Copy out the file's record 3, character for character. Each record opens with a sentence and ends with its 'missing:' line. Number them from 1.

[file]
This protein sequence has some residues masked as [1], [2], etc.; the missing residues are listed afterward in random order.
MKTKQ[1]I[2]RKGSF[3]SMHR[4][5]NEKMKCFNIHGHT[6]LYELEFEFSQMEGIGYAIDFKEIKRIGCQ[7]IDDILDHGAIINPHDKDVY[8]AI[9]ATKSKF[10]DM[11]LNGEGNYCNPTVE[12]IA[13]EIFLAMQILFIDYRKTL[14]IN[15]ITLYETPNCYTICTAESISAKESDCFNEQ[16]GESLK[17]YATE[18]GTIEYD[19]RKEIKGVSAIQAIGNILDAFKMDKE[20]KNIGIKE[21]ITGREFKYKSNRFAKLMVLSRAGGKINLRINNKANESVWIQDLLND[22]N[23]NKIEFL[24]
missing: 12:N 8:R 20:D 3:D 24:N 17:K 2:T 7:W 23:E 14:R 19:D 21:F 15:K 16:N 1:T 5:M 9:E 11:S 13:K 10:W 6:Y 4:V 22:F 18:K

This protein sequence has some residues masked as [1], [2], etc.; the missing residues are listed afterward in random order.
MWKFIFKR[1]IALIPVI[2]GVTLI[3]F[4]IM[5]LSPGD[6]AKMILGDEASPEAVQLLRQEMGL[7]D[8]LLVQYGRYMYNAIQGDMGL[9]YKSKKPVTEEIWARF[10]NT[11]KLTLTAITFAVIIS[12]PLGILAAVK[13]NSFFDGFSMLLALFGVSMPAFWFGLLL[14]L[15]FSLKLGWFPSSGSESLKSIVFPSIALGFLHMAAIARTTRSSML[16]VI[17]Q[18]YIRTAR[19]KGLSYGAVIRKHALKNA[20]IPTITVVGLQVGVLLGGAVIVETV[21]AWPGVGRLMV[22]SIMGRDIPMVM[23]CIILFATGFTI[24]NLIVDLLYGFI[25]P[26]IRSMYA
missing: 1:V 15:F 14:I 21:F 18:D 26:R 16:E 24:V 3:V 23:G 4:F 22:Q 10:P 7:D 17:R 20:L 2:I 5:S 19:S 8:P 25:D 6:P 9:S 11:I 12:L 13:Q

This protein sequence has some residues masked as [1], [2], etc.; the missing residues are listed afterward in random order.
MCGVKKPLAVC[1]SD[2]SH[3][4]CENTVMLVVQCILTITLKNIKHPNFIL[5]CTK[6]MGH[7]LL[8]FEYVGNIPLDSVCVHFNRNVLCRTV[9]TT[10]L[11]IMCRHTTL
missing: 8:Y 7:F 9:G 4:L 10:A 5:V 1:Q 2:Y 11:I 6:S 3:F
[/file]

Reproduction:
This protein sequence has some residues masked as [1], [2], etc.; the missing residues are listed afterward in random order.
MCGVKKPLAVC[1]SD[2]SH[3][4]CENTVMLVVQCILTITLKNIKHPNFIL[5]CTK[6]MGH[7]LL[8]FEYVGNIPLDSVCVHFNRNVLCRTV[9]TT[10]L[11]IMCRHTTL
missing: 8:Y 7:F 9:G 4:L 10:A 5:V 1:Q 2:Y 11:I 6:S 3:F